Our United States is filled with people who fall into two categories, The "givers" and the "takers". The "givers" being men and women who use their God-given talents to make this world of ours a better place to live. And the "takers" those that abuse their government to get things that they don't deserve.
Today, a giver has gone to his final resting-place, his work done, and done well. Champ McDaniel gave his full measure of effort in every task that he was given, as well as those tasks he volunteered to undertake.
To even begin to list his achievements would be a long and dauntless task. And with that in mind let us, together, take a look at an instance or two that will quickly illustrate the spirit of Champ McDaniel.
On the 26th of February 1945 Champ McDaniel, the Company commander of Charlie Company, covered the withdraw of his Marines from an ash covered hill at Iwo Jima. It would have been easy to say "fall back" and safely take care of himself. But that would not have been Champ McDaniel. Instead he faced the advancing enemy, and fought, sometimes hand to hand, to protect his men as they withdrew from their position. In receiving the Navy Cross for his heroic actions Champ thought not of himself, but of the men of Company "C". He proclaimed those men to be the best and bravest. That is the kind of man it is easy to love and admire.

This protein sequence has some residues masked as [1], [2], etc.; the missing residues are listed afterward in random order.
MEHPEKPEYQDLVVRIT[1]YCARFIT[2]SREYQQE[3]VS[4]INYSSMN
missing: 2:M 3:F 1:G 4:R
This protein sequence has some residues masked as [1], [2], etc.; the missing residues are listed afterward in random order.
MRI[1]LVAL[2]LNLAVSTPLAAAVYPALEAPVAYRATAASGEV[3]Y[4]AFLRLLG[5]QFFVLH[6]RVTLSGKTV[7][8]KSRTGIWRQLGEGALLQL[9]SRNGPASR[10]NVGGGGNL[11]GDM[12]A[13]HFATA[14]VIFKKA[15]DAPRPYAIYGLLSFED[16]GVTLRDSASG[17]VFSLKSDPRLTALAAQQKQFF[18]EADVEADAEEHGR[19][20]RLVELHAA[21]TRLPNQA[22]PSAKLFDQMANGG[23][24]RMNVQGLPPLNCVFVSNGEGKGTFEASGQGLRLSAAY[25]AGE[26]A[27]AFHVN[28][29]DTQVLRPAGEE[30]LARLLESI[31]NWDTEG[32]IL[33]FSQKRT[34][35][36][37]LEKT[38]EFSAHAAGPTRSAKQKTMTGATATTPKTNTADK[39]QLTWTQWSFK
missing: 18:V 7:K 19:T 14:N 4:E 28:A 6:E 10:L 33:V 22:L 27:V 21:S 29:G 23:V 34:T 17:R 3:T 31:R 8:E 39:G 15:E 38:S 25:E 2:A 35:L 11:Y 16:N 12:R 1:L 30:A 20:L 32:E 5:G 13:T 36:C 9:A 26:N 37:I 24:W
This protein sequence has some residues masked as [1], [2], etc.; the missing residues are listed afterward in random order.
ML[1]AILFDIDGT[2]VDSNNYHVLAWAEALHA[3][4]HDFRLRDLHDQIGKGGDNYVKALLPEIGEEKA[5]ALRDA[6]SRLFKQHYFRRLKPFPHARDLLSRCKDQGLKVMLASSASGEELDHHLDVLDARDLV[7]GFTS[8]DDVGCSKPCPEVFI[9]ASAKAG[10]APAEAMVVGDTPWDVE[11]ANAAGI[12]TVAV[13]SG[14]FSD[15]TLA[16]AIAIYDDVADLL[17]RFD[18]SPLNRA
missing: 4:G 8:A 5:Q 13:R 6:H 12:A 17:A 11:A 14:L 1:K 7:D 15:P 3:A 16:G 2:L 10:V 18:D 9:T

After losing his arm while doing his best to do his duty, he wired his wife-to-be. In his wire he tried to call off their engagement. He did not want Betty Van Pelt burdened with caring for a man with only one arm. Fortunately for all of us, as well as Champ, he had found a woman with a "little polish to her metal". When he arrived back in the United States Betty was there to tell him something like "Look here buster, you are not going to get rid of me as easy as that". With that, a long and fruitful marriage began. Again, we saw that even in his moment of extreme loss, he though not of himself, but of those he loved.
After the war Champ was an inspiration to all of the returning disabled veterans, when he took and passed his CPA exam. And he did not stop there. For the rest of his life he lived with a "can do" spirit, never backing down from a challenge or task, just going foreword, setting an example for all of us to follow.
When Champ left us, he took a piece of each of us with him. We have lost a much-loved family member, a heroic comrade-at-arms, and one of the finest Americans to ever live, in this grand country of ours.
Champ's dedication to his family, to his country, and to his fellow man surely has earned him a place of honor with our loving Lord who is full of grace and mercy.
On this day, The men of Company "C", First Battalion, Twenty-third Marines, Fourth Marine Division who have gone before him, have welcomed Champ McDaniel to his final post. And for those of us who remain, in this place, we say to you, our beloved friend, not goodbye, but, we'll see you later.